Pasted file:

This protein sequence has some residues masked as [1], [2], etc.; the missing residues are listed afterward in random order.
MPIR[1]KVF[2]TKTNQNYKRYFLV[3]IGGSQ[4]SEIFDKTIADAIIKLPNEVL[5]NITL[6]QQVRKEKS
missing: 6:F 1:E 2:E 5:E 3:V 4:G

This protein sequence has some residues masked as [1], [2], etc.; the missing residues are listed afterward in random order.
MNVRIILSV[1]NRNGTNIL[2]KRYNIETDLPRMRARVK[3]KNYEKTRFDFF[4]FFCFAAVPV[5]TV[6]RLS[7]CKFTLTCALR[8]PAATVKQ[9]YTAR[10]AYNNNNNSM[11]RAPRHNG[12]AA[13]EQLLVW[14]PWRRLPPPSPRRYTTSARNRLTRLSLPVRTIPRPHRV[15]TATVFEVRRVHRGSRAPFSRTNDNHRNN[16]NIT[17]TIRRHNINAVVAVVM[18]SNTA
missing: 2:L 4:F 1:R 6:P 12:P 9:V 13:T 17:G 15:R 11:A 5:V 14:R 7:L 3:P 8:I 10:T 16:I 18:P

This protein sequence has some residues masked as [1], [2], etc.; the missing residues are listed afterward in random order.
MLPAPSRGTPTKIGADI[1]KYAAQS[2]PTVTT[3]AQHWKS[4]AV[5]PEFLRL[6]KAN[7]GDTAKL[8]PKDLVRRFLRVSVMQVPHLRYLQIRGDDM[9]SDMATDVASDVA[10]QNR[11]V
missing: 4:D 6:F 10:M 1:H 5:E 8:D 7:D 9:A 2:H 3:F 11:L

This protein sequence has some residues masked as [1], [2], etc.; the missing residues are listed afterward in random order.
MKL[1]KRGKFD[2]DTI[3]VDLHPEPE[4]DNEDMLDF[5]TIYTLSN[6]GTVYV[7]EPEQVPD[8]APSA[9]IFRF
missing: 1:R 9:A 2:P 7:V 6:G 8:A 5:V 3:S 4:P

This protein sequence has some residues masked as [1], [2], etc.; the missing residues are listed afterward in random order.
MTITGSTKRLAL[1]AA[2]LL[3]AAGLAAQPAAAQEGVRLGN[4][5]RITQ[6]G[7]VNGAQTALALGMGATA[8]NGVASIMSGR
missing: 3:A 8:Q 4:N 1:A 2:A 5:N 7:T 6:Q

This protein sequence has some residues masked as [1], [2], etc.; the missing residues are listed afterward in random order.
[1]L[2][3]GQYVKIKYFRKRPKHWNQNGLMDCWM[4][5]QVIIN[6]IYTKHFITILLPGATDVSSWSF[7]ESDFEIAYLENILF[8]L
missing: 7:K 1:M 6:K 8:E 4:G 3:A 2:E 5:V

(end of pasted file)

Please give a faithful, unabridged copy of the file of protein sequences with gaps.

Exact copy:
This protein sequence has some residues masked as [1], [2], etc.; the missing residues are listed afterward in random order.
MPIR[1]KVF[2]TKTNQNYKRYFLV[3]IGGSQ[4]SEIFDKTIADAIIKLPNEVL[5]NITL[6]QQVRKEKS
missing: 6:F 1:E 2:E 5:E 3:V 4:G

This protein sequence has some residues masked as [1], [2], etc.; the missing residues are listed afterward in random order.
MNVRIILSV[1]NRNGTNIL[2]KRYNIETDLPRMRARVK[3]KNYEKTRFDFF[4]FFCFAAVPV[5]TV[6]RLS[7]CKFTLTCALR[8]PAATVKQ[9]YTAR[10]AYNNNNNSM[11]RAPRHNG[12]AA[13]EQLLVW[14]PWRRLPPPSPRRYTTSARNRLTRLSLPVRTIPRPHRV[15]TATVFEVRRVHRGSRAPFSRTNDNHRNN[16]NIT[17]TIRRHNINAVVAVVM[18]SNTA
missing: 2:L 4:F 1:R 6:P 12:P 9:V 13:T 17:G 15:R 11:A 5:V 14:R 7:L 3:P 8:I 10:T 16:I 18:P

This protein sequence has some residues masked as [1], [2], etc.; the missing residues are listed afterward in random order.
MLPAPSRGTPTKIGADI[1]KYAAQS[2]PTVTT[3]AQHWKS[4]AV[5]PEFLRL[6]KAN[7]GDTAKL[8]PKDLVRRFLRVSVMQVPHLRYLQIRGDDM[9]SDMATDVASDVA[10]QNR[11]V
missing: 4:D 6:F 10:M 1:H 5:E 8:D 7:D 9:A 2:H 3:F 11:L

This protein sequence has some residues masked as [1], [2], etc.; the missing residues are listed afterward in random order.
MKL[1]KRGKFD[2]DTI[3]VDLHPEPE[4]DNEDMLDF[5]TIYTLSN[6]GTVYV[7]EPEQVPD[8]APSA[9]IFRF
missing: 1:R 9:A 2:P 7:V 6:G 8:A 5:V 3:S 4:P

This protein sequence has some residues masked as [1], [2], etc.; the missing residues are listed afterward in random order.
MTITGSTKRLAL[1]AA[2]LL[3]AAGLAAQPAAAQEGVRLGN[4][5]RITQ[6]G[7]VNGAQTALALGMGATA[8]NGVASIMSGR
missing: 3:A 8:Q 4:N 1:A 2:A 5:N 7:T 6:Q

This protein sequence has some residues masked as [1], [2], etc.; the missing residues are listed afterward in random order.
[1]L[2][3]GQYVKIKYFRKRPKHWNQNGLMDCWM[4][5]QVIIN[6]IYTKHFITILLPGATDVSSWSF[7]ESDFEIAYLENILF[8]L
missing: 7:K 1:M 6:K 8:E 4:G 3:A 2:E 5:V